Alice Liu came to our class to preach the benefits of information and communication technologies in the world of banking, particularly in e- and m-banking for those in the developing world. While the benefits and possibilities of e- and m-banking in the developing world are many, perhaps most fundamentally important is the potential for women in often rural communities to experience a greater deal of control over their own lives, and garner greater respect and ultimately equality within their community. Along with allowing those poor in the developing world to lift themselves out of poverty and maintain safe and legitimate banking accounts, electronic banking gives women a power and responsibility that would perhaps otherwise remain predominantly within the family and home.
Banks are not found in many rural areas of the developing world. Banks tend to be unwilling to offer accounts to the poor as they can be unable to maintain a mandatory minimum amount in their account, lacking a steady stream of income to ensure the bank’s borrowing capability. As we read in Wyeth’s 2010 blog/report from the Mobile Money Summit, while corporations may understand they need to market to the “base of the pyramid” few understand how to do so effectively, and regulators (particularly in the world of finance) care first about stability, and only then about inclusion. Banks therefore continue their reluctance in providing services to the poor in the developing world.
Without banks, the options are few and risky for poor people in the developing world to store or send their own money. Individuals need to find trustworthy couriers to take their money elsewhere (who may want a fee, turn out not to be so trustworthy after all, etc.). Or they can take the funds individually via personal travel (often on foot) but this can take time – and in so doing decrease the individual’s earning potential for the hours, or days that they are in transit. Also, as always, the possibilities that an individual could be robbed or otherwise lose their funds in transit is a distinct possibility, especially in relatively rural and off-the-grid areas.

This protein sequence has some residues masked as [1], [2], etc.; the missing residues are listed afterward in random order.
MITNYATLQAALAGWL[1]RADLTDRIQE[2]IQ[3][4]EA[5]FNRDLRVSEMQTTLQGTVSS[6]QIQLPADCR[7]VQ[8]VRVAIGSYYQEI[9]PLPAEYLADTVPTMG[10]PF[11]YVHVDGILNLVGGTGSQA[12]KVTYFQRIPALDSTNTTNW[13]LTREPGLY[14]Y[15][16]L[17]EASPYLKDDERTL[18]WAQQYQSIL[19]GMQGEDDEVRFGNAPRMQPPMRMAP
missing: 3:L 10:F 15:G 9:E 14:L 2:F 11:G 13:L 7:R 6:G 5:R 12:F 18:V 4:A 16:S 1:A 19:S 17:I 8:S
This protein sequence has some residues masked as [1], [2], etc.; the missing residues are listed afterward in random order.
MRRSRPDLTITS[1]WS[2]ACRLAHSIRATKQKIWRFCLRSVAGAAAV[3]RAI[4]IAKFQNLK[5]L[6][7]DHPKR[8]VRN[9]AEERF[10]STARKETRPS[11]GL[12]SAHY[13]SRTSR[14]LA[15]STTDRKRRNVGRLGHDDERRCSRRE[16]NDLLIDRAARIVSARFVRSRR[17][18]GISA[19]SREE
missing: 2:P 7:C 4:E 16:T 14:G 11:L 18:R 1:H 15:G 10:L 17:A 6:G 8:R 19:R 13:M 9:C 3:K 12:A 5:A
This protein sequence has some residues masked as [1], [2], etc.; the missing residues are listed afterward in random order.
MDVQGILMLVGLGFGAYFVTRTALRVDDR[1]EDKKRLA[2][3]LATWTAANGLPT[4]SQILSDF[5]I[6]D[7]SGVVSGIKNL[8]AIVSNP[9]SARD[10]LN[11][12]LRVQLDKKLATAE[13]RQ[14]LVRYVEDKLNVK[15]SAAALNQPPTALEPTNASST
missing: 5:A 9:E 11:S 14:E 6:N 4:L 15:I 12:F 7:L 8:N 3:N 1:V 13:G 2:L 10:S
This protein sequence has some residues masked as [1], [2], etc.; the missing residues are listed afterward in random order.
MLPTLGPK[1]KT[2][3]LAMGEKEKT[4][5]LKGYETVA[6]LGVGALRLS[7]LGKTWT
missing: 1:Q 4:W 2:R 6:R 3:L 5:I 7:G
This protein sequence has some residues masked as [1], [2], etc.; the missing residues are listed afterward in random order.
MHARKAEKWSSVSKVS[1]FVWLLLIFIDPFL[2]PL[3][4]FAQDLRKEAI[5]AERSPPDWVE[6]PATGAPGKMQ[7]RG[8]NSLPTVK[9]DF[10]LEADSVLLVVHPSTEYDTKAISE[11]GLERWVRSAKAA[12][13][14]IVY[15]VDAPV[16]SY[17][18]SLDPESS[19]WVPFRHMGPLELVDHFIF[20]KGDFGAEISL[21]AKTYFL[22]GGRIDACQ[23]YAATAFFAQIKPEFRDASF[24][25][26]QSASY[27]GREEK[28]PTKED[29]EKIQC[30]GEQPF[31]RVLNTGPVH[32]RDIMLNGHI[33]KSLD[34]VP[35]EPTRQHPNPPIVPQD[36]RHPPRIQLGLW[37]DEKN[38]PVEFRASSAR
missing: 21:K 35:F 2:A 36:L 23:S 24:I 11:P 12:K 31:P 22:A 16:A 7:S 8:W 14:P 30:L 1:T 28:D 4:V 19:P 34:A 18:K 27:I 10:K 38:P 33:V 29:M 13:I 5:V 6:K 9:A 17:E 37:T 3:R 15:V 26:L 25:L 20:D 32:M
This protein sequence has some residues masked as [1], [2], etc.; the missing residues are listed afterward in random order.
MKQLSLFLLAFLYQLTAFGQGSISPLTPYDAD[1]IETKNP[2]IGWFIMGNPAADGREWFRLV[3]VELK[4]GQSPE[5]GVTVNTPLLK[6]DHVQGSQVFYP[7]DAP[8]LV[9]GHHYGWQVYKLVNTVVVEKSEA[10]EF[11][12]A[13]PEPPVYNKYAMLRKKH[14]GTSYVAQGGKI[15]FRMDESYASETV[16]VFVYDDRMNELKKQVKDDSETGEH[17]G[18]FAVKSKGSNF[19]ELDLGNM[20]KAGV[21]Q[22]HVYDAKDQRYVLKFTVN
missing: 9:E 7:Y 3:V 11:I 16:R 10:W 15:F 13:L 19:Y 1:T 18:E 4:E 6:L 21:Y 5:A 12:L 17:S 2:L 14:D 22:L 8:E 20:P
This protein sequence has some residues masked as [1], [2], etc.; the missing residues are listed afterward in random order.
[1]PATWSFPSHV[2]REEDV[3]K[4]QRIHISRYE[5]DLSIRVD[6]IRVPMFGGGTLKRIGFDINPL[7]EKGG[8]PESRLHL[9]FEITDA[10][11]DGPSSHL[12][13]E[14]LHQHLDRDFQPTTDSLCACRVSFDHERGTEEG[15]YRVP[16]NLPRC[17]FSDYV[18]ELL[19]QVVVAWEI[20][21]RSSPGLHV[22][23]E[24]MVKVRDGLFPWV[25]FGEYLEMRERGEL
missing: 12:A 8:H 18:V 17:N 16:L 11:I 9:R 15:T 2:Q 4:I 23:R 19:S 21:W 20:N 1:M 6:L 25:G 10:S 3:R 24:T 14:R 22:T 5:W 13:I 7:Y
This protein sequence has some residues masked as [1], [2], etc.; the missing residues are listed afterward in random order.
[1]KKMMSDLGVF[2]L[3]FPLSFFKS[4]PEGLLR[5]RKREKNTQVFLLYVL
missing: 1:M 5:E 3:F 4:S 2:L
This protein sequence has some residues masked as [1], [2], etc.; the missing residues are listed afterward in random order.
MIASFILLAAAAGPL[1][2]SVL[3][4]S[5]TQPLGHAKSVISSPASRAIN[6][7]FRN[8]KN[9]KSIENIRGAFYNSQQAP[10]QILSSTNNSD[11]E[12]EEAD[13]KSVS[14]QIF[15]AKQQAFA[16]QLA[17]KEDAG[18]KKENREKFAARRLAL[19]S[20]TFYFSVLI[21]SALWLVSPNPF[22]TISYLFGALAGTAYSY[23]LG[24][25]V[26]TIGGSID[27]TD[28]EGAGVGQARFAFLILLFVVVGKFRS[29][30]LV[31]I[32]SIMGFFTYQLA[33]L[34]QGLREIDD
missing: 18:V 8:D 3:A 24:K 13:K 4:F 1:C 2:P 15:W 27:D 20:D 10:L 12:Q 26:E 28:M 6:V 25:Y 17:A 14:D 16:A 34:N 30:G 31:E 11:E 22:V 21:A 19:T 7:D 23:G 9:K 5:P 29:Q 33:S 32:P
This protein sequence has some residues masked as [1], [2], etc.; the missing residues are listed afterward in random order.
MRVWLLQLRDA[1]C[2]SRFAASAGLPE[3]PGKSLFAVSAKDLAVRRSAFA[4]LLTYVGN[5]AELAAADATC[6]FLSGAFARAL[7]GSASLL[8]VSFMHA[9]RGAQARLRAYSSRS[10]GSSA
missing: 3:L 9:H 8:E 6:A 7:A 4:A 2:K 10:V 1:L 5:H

With the rapid spread of electronic finance, somewhat safer options have emerged. In Latin America particularly, correspondent agents who work at a local shop like a gas or bus station are able to provide the service of depositing and withdrawing money as a bank would. These agents are hooked up to mobile operators or to actual banks in other locations, and such operations are multiplying, as they are less risky for the operators than opening a traditional bank branch.
Mobile phones and m-finance have also allowed for breakthroughs in not only how banking is done by the relatively poor in the developing world, but also in how they do business. Montez and Goldstein remark in their 2010 article on Tanzania for the Africa Development Research Project that most users of m-finance are recent adaptors (3) and that by far the top reason for not using m-finance services was simply a lack of knowledge about how to do so – not a lack of desire (4). These are promising signs for mobile finance in Tanzania in particular, and the developing world as a whole. As the poor and relatively disconnected become more familiar with m-finance through the explosion of mobile-phone availability in the last few years, surely this trend will increase.